Problem #2 derives from Problem #1.  PACs are spending obscene amounts of money to influence our elections. As a reader commented after my previous post, enter “600,000 in pac” (without the quotes) in any search engine and look at the results. You should be horrified.

Worse, the United States Chamber of Commerce is actively soliciting donations from foreign corporations, some of which are owned by their governments, as well as domestic corporations.  The money is not, it’s true, earmarked for political purposes; quite the reverse, in fact.  But a dollar is a dollar:  money contributed by foreign corporations and earmarked for nonpolitical purposes enables the chamber to spend equivalent amounts for political purposes.  Effectively, that foreign money is interfering in our internal affairs.  That’s a completely unacceptable situation, and a very scary one, because foreign corporations and governments are not part of this country; they have interests that conflict with our national interest as well as with our personal interests.

It doesn’t matter whether the huge corporate donations go to PACs that support Republicans or Democrats.  It doesn’t matter whether the U.S. Chamber of Commerce is using foreign money to support the Republicans or the Democrats.  It doesn’t matter who benefits: It is wrong, it is frightening, and it ought to be illegal because it is terribly dangerous to our country and to our form of government.

Trick or Treat 2010

October 24, 2010 at 10:59 am | Posted in Politics | 4 Comments
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It’s Halloween and the doorbell rings. You grab the candy and open the door but it’s not a group of kids. The smiling man on your doorstep is wearing a business suit that cost enough to pay off your mortgage. There are several big men with him, all with very short hair and dark suits. They talk softly into the radios they carry, and a couple of them have foreign accents. They shoulder their way into your home.

Their leader pulls out the ballot for your district. He gently but firmly shows you where to put the check marks. “It’s for your own good,” he says. He tells you his candidates will reduce the deficit by eliminating wasteful programs like Medicare. He says they’ll repeal healthcare reform—but doesn’t mention that the legislation they’d repeal makes it unlawful to deny you insurance because you have a preexisting condition, mandates that the insurer can’t cancel your policy when you get sick, and allows your kids to stay on your policy until they’re 26. He says his candidates will repeal financial regulatory legislation to restore the free market, but he doesn’t tell you that the legislation they’d repeal makes credit card processors treat card holders more fairly and restrains excessive risk-taking by financial institutions. He tells you a lot of things that sound good, but doesn’t tell you they’re trying to take us back to the policies that ruined our economy and made the very rich very much richer—at the expense of the middle class.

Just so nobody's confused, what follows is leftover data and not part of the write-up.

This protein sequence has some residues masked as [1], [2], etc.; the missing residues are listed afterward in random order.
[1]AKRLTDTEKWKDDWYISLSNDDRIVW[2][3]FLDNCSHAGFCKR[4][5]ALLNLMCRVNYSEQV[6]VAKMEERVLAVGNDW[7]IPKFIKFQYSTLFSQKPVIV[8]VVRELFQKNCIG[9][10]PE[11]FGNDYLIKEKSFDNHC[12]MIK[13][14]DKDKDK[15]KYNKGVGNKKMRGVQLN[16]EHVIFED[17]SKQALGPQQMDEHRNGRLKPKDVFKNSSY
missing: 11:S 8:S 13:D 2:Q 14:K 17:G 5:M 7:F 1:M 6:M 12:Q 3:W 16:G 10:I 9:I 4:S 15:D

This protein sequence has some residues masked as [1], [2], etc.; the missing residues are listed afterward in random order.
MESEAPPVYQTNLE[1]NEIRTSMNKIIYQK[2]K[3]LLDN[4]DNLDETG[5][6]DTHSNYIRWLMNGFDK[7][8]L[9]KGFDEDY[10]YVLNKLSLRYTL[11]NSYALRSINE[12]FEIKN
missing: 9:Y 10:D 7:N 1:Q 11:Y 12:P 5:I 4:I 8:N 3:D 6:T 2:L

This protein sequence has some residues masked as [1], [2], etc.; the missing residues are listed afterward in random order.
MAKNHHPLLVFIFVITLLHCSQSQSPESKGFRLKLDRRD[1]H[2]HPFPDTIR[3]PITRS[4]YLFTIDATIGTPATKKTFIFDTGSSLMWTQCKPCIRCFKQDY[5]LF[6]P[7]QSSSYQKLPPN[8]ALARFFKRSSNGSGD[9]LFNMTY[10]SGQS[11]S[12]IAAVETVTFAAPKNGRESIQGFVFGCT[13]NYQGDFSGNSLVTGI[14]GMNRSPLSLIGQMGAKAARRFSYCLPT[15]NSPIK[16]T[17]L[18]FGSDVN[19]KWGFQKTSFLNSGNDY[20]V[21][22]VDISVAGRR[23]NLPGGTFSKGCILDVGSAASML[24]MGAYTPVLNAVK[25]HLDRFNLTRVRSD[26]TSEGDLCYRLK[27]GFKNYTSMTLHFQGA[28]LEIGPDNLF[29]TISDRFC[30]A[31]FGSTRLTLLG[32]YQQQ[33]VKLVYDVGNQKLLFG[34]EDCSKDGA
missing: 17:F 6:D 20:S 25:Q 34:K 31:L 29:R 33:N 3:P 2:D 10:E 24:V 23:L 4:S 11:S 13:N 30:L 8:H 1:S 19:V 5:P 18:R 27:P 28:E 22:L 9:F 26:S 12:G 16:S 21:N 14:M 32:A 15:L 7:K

He’s not your friend; that smile is really a smirk, because your whole house would fit in his living room.

The Democratic candidates, he says, are terrible people who just want to spend your money on wasteful government programs. Like Social Security. Food safety. Veterans benefits. “Don’t worry,” he says. “Elect our candidates and everything will be just fine.” Yeah. If you make over $250,000 a year.

Is this just a scary fantasy? No. The United States Chamber of Commerce, financed by secret U.S. and foreign donors, has launched a $75 million campaign to attack Democratic candidates. Many of the donors are large corporations like Prudential Financial, Dow Chemical, Goldman Sachs, Chevron Texaco, and Aegon (a multinational insurance company based in the Netherlands), and the parent company of the famously “fair and balanced” Fox News. Others are foreign corporations. They come from from China, India, and the Middle East, and some are owned by foreign governments. They are certainly not your friends.

Large corporations aren’t your friends because their charter is to make money for their stockholders, and, incidentally, for their top executives. They don’t care about you; they care only about their bottom lines. And they’re too short-sighted to see that by running our country into the ground they are destroying themselves in the long run. In the meantime, they’re spreading misery for the middle class.

Foreign governments are not in the least bit interested in the American middle class, or the American national interest. China wants what benefits China. India wants what benefits India. Dubai wants what benefits Dubai.

That’s very scary, and it’s no fantasy. The big money interests here and abroad are trying to buy this election, and they have the money to do it! This is the most serious threat to our democracy in the 234 years it has existed. They want to run our country in their interest, not ours. Don’t let them get away with it. For the very life of our country…vote Democratic!